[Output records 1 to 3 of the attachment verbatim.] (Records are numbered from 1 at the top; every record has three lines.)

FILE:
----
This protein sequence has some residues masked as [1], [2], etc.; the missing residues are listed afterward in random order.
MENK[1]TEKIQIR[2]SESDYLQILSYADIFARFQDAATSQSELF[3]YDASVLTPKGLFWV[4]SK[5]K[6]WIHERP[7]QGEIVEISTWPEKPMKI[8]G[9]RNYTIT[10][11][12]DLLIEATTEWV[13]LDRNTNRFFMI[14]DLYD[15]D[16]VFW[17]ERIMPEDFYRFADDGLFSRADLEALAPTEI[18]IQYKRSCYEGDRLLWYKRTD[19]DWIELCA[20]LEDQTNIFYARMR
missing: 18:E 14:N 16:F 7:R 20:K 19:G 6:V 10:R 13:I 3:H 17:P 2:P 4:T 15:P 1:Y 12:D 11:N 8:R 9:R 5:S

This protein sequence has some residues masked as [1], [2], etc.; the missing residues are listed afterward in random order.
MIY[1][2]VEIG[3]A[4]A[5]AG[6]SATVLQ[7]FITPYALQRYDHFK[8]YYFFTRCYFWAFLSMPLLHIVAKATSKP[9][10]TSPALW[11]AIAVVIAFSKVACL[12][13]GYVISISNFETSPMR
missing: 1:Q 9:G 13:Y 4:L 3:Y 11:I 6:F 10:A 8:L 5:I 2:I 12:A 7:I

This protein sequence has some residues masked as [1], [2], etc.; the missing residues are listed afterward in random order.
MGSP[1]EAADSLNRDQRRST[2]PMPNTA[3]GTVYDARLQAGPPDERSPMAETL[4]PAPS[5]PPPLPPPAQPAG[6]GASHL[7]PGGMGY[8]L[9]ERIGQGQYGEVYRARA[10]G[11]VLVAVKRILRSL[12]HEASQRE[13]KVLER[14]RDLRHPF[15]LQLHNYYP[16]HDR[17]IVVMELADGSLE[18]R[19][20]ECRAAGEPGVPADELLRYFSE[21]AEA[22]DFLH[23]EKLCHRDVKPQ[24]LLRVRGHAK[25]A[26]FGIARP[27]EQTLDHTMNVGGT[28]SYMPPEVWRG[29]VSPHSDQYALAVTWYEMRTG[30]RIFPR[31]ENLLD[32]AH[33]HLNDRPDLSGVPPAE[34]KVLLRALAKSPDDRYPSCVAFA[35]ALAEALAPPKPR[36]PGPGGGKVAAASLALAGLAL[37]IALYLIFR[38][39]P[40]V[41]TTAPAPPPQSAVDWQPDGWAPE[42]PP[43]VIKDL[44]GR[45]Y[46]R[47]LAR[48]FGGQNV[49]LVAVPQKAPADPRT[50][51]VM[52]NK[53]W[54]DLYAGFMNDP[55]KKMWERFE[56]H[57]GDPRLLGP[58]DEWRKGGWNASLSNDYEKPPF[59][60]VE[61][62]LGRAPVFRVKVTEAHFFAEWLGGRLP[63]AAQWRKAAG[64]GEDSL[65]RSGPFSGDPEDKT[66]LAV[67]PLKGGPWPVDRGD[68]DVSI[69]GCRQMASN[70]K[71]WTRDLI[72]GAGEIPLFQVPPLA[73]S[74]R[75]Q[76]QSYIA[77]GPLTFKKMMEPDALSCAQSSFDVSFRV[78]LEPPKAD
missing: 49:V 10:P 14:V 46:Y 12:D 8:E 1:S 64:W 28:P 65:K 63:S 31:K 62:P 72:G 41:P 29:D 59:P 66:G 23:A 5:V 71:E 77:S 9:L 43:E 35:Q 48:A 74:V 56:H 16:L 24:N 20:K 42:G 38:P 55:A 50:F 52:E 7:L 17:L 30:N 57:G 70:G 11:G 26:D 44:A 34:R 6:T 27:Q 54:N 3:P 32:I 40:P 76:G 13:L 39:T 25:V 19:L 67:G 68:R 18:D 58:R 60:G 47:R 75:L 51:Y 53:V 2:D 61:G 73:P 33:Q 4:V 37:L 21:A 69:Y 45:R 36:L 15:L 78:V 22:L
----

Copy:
This protein sequence has some residues masked as [1], [2], etc.; the missing residues are listed afterward in random order.
MENK[1]TEKIQIR[2]SESDYLQILSYADIFARFQDAATSQSELF[3]YDASVLTPKGLFWV[4]SK[5]K[6]WIHERP[7]QGEIVEISTWPEKPMKI[8]G[9]RNYTIT[10][11][12]DLLIEATTEWV[13]LDRNTNRFFMI[14]DLYD[15]D[16]VFW[17]ERIMPEDFYRFADDGLFSRADLEALAPTEI[18]IQYKRSCYEGDRLLWYKRTD[19]DWIELCA[20]LEDQTNIFYARMR
missing: 18:E 14:N 16:F 7:R 20:K 19:G 6:V 10:R 13:I 3:H 17:P 2:P 4:T 15:P 1:Y 12:D 11:N 8:R 9:R 5:S

This protein sequence has some residues masked as [1], [2], etc.; the missing residues are listed afterward in random order.
MIY[1][2]VEIG[3]A[4]A[5]AG[6]SATVLQ[7]FITPYALQRYDHFK[8]YYFFTRCYFWAFLSMPLLHIVAKATSKP[9][10]TSPALW[11]AIAVVIAFSKVACL[12][13]GYVISISNFETSPMR
missing: 1:Q 9:G 13:Y 4:L 3:Y 11:I 6:F 10:A 8:L 5:I 2:I 12:A 7:I

This protein sequence has some residues masked as [1], [2], etc.; the missing residues are listed afterward in random order.
MGSP[1]EAADSLNRDQRRST[2]PMPNTA[3]GTVYDARLQAGPPDERSPMAETL[4]PAPS[5]PPPLPPPAQPAG[6]GASHL[7]PGGMGY[8]L[9]ERIGQGQYGEVYRARA[10]G[11]VLVAVKRILRSL[12]HEASQRE[13]KVLER[14]RDLRHPF[15]LQLHNYYP[16]HDR[17]IVVMELADGSLE[18]R[19][20]ECRAAGEPGVPADELLRYFSE[21]AEA[22]DFLH[23]EKLCHRDVKPQ[24]LLRVRGHAK[25]A[26]FGIARP[27]EQTLDHTMNVGGT[28]SYMPPEVWRG[29]VSPHSDQYALAVTWYEMRTG[30]RIFPR[31]ENLLD[32]AH[33]HLNDRPDLSGVPPAE[34]KVLLRALAKSPDDRYPSCVAFA[35]ALAEALAPPKPR[36]PGPGGGKVAAASLALAGLAL[37]IALYLIFR[38][39]P[40]V[41]TTAPAPPPQSAVDWQPDGWAPE[42]PP[43]VIKDL[44]GR[45]Y[46]R[47]LAR[48]FGGQNV[49]LVAVPQKAPADPRT[50][51]VM[52]NK[53]W[54]DLYAGFMNDP[55]KKMWERFE[56]H[57]GDPRLLGP[58]DEWRKGGWNASLSNDYEKPPF[59][60]VE[61][62]LGRAPVFRVKVTEAHFFAEWLGGRLP[63]AAQWRKAAG[64]GEDSL[65]RSGPFSGDPEDKT[66]LAV[67]PLKGGPWPVDRGD[68]DVSI[69]GCRQMASN[70]K[71]WTRDLI[72]GAGEIPLFQVPPLA[73]S[74]R[75]Q[76]QSYIA[77]GPLTFKKMMEPDALSCAQSSFDVSFRV[78]LEPPKAD
missing: 49:V 10:P 14:V 46:Y 12:D 8:E 1:S 64:W 28:P 65:K 63:S 31:K 62:P 72:G 41:P 29:D 59:P 66:G 23:A 5:V 71:E 77:S 9:L 43:E 35:Q 48:A 74:V 56:H 16:L 24:N 20:K 42:G 38:P 55:A 50:F 52:E 7:L 17:L 30:N 57:G 70:G 11:G 26:D 44:A 34:R 6:T 27:Q 54:N 3:P 32:I 40:P 76:G 13:L 39:T 25:V 19:L 67:G 68:R 18:D 58:R 60:G 47:R 75:L 51:Y 53:V 2:D 61:G 73:P 33:Q 4:V 37:L 21:A 69:Y 45:R 36:L 15:L 78:V 22:L